Last year I got to review Demons Rise: War For The Deep. A turn-based tactical RPG that was promising for its amount of content, character and budget price.
Unfortunately, what materialised and set it back somewhat was the distinctly fuzzy look of PS2 style graphics. A baffling camera set up and dragging hit/miss combat mechanic. All contained in an array of unfriendly UI menus that took a lot longer to work out than any actions and tactics on the battlefield.
This week, switch users get to buy and play the sequel Demons Rise: Lords of Chaos. The 2018 spiritual successor to the first game with the chance to right the wrongs and potentially raise the bar. Can developers Wave Light Games make enough new changes and gameplay improvements and tweaks to better the experience?
Well, after spending hours and days with Lords of Chaos and looking for improvements, the answer is generally a big NO. Sadly, most of the visual look and core gameplay is a carbon copy of the first game. The PS2 era look, the UI menus and the constant annoyance and unrealism of the battle mechanics continue to exist and in the first hour or so, to much dismay.
Yet before you stop reading right here or have just bought the game and prepare to designate it to the back of your library. One particular change completely transforms this title and takes it through fresh and interesting new territory.
In Demons Rise: Lords of Chaos you get to play the evil bad guys. Oh yes. It’s your turn to twist the tides of battle from the first game and unleash your inner Darth Vader. Annihilate the good guys and return the world right back to that gorgeous scenario of darkness and chaos, by putting the heave back into Evil!
The startup is pretty much the same formula as before. Pick a team of six characters from a large roster and when satisfied you have the team you want. Then it’s time to place them on either a campaign mission or a selection of side quest single missions. Gain victory, gold and experience and items on the way until you level up characters. Gain improved stats and unlock extra abilities to either proceed with the campaign story or replay previous missions to subsequently ”grind “your way to success.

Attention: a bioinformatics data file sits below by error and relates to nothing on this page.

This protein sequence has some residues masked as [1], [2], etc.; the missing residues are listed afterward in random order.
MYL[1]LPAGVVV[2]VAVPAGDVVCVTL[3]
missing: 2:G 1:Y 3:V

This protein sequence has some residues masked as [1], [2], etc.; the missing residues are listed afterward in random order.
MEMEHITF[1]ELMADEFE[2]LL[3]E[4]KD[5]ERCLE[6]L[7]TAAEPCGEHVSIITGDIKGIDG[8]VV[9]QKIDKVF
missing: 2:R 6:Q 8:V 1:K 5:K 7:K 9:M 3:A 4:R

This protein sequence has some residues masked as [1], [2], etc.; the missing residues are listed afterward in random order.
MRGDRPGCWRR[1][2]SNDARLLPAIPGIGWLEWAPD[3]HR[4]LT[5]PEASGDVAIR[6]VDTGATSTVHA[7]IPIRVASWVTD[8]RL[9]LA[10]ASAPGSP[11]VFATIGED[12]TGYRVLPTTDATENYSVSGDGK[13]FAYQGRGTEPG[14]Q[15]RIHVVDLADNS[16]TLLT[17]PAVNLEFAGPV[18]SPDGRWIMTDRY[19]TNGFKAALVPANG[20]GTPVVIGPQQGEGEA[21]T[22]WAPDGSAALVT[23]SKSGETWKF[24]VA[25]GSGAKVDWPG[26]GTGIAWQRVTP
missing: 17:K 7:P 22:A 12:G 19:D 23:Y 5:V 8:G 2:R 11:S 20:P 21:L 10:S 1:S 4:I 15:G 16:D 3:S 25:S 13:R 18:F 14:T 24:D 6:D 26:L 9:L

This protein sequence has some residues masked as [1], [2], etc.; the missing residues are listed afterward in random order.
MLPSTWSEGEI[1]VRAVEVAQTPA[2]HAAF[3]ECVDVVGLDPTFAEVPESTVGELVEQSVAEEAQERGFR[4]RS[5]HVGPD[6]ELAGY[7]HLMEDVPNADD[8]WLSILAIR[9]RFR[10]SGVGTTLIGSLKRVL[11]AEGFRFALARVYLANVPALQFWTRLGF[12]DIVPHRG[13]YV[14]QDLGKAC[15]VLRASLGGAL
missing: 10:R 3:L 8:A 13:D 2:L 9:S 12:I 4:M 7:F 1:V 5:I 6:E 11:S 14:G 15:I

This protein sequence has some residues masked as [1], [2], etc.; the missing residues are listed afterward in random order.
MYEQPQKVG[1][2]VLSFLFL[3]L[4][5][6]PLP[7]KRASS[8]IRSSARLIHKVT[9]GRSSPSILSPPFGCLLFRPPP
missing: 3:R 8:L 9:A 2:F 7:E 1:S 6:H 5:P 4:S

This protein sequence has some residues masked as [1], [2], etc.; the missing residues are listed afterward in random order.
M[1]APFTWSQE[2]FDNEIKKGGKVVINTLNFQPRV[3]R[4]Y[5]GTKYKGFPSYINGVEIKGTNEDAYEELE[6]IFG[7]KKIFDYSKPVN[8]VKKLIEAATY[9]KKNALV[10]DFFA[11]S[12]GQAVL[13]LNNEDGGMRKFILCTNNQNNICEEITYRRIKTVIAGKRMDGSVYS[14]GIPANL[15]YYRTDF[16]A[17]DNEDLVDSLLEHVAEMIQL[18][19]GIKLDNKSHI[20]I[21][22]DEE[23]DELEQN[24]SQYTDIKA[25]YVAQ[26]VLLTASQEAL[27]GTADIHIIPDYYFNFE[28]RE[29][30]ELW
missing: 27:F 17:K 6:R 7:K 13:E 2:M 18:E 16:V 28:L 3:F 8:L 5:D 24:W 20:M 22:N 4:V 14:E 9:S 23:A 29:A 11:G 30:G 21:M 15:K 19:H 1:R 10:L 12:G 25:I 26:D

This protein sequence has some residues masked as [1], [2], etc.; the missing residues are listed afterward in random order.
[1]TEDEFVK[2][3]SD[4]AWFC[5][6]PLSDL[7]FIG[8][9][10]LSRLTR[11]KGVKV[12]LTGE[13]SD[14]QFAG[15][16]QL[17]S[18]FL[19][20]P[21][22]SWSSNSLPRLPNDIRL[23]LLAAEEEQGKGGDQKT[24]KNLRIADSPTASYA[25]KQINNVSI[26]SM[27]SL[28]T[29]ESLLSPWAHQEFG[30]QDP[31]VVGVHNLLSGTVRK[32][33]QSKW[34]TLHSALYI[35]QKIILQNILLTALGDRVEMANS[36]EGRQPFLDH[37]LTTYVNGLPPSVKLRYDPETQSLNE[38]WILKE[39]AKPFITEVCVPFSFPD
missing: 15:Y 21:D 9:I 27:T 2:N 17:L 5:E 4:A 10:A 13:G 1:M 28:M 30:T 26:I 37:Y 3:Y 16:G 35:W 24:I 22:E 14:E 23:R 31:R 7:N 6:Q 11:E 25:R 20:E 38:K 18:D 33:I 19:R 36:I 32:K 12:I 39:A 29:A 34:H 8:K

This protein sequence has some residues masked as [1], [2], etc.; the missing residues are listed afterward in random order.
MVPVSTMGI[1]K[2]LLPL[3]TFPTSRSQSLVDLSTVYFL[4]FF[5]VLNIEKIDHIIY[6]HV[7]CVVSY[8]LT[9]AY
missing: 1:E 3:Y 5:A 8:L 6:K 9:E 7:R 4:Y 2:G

In between all that, there’s also a shop for buying items such as weapons and armour with all that hard-earned gold you’ve collected. A temple where you can pray to the demon God and buy “favour” in the form of a demon power that you can use for the next battle, or just browse the world map for insight and history into all the various areas in Tarren and the factions that occupy them.
This time around, the character selection screen is far more interesting and more intriguing than in the first game. Demon Knights, Blood Mages, Skeleton Warriors, Vampire Knights, Wererats? and even a large spider are part of the roster available. So even if knights, warriors and mages are pretty self-explanatory in what they do and how they fight. The inclusion of strange and often hybrid character types leave the player with a type of “trial and error” scenario in picking them for the team and how they play out and work together in battles. Also, with two special abilities per character and a maximum of up to six to unlock for each character. The dark and evil intentions of your team in hand, unleash a far better and more fascinating and interesting range of hidden abilities than our standard team of good guys.
For example, apart from the standard abilities of buffing attack stats, critical hits, fire range and elemental powers. The vampire knight has a very cool bite ability to drain the blood of enemies and gain back that damage amount in health. A teleport ability that can make him vanish and reappear on any square on the battlefield and finally, the blood shaman particularly, can initiate a blood rite that turns a square into a health regeneration point that any member of your team can use if injured for that particular battle. A small insight into the wealth of tactical and strategic options that come your way.